It went well, and we chatted in the car, before the conversation took a route down memory lane. In the years BC (Before Cancer) we had holidayed in Florida a few times, especially when my daughter was younger. And we got chatting about the theme parks there. She is a massive Disney fan, like her mother, even more so in some respects, and we discussed favourite rides, any new ones that she would like to see, and which parks she would most enjoy now she is older.

I would love to take her back there. To see her and my son experience the magic of Disney in Florida (say what you like, and be grumpy, but there is something special about the parks when you fly over from grey England) would be a dream. I know she would take the reins from my wife and organise every second of the trip, with a Pinterest list of food and clothing options, and every Instagramable picture opportunity. (And I know I didnt spell those correctly, but be glad I know about the Gram!).

At this point there is no way it can happen though. To start right now my wife is not healthy enough to travel, and regardless of that would not get insurance to travel. There is also no way I can pay for a trip to Florida, unless I rob a bank. I cant pay for a trip to the park these days. So the holidays we had before, where we went to Orlando and Naples are gone. The only way we will ever get back there are after my wife passes.

A simple conversation in the car will always remind me of something else that has been taken away from us, and brings further pain and sadness. The long term terminal illness has stripped away every facet of what we were as a family, and replaced it with a temporary never ending ride of relentless heartache. (A bit like Its a Small World some would say…)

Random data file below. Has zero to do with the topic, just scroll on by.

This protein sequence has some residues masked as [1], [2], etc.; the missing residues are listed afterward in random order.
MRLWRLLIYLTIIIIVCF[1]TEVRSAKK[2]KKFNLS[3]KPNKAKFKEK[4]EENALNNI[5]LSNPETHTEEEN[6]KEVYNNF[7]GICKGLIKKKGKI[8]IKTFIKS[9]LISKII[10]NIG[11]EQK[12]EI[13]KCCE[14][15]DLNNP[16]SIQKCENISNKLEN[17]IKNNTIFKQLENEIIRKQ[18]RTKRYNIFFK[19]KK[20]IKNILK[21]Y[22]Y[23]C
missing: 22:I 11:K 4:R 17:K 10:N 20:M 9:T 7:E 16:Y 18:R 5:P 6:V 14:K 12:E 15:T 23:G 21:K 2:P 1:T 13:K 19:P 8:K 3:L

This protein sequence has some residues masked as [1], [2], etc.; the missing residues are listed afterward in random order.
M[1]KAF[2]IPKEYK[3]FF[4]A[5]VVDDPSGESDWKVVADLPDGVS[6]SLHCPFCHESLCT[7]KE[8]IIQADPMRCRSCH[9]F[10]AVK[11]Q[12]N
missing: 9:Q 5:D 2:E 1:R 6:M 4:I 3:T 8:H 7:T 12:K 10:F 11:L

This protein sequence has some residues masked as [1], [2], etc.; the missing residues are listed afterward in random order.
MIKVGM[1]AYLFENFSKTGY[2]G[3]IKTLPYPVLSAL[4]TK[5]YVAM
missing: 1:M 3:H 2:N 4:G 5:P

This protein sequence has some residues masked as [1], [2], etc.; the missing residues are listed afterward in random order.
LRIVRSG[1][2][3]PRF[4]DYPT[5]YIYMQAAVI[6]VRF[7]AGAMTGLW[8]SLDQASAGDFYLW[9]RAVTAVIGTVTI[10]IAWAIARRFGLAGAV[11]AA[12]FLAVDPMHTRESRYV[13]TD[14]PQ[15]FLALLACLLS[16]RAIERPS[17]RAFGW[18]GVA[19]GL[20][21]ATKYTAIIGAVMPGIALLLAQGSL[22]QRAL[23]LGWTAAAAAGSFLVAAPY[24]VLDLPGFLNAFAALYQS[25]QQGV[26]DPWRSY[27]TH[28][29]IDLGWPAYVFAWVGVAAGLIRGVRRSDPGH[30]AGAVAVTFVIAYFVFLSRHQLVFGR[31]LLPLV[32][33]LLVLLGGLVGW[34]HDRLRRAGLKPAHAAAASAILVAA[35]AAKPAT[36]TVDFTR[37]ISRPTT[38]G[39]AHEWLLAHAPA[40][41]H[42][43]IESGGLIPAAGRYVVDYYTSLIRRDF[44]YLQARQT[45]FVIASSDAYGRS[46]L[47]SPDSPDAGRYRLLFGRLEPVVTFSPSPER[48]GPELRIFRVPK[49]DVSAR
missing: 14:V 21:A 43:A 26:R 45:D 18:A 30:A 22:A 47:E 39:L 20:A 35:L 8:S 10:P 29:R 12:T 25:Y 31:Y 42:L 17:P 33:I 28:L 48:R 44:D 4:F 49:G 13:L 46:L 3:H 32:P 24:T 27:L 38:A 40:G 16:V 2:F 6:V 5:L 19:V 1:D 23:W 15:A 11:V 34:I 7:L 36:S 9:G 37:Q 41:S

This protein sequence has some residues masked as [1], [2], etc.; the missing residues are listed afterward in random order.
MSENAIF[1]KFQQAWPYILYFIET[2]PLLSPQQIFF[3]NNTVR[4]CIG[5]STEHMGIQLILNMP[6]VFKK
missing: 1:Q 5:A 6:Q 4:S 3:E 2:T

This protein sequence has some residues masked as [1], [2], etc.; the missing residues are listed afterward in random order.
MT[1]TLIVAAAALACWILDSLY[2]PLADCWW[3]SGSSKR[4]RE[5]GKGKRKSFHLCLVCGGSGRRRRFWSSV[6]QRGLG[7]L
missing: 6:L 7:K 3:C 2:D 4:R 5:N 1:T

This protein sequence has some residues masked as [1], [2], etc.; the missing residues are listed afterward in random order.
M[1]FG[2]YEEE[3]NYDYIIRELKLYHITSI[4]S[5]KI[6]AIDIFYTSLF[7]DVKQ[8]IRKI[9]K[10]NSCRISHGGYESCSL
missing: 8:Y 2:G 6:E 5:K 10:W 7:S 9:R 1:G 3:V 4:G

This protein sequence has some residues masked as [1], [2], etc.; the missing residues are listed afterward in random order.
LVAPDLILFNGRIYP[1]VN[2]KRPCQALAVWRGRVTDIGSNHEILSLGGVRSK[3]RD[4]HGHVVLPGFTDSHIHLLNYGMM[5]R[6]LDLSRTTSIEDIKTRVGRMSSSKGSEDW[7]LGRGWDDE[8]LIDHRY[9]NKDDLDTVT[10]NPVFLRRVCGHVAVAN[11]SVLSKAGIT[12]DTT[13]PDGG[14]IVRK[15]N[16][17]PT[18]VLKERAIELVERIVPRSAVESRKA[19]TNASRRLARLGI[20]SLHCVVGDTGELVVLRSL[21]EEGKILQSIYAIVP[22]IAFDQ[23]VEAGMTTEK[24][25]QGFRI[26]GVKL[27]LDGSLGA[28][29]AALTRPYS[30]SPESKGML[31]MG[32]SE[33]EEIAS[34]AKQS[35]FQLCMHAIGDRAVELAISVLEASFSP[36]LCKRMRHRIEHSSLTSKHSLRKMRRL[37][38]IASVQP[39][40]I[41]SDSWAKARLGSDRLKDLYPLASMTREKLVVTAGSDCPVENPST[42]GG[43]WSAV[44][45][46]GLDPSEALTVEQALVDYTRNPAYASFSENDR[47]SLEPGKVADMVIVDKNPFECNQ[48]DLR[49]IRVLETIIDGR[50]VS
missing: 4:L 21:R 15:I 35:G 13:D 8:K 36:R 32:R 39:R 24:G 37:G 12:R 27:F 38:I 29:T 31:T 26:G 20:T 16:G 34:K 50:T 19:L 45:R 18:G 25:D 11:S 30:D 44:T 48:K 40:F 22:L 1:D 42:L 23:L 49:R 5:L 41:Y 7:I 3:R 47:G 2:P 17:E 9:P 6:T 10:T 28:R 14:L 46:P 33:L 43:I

Yet again I wish I could turn back the hands of the clock, find some way to reverse the tumour growth and destroy them before they have the chance to destroy my wife. Find a way to preserve the life we had built, and find a way to protect my children from what they are experiencing, what we are all experiencing, and help keep my wife healthy.

For the record my daughter most wants to visit Epcot again, as she thinks she would enjoy it more now she is older. She is also a massive foodie, so would like to try the food festival they hold in October. I suspect that she would also love to see Magic Kingdom again, though doubt she would want a Princess dress now.


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What skills will you need to develop as a carer?

My wife has gone away to stay at her mums for the week, taking child 2 with her. They left this morning, and I whilst I should be looking forward to some down time from my role as carer, I felt guilty.

I guess I feel guilty as I was looking forward to her not being here, meaning that I could try to relax a little. I love my wife, but I dont love the disease and the impact it has had on her. Thankfully she has left a list of jobs to do, so in reality it is like she is here, but without the TV being on all the time.

You may realise that it is Valentines Day next week, and ahead of her being away, we decided to take advantage of the mother in law being here to have a meal out, just the two of us. I honestly do not recall the last time we managed that. Over the Christmas period when we had the time, my wife was laid low with the horrible cold and cough bug, and was totally fatigued.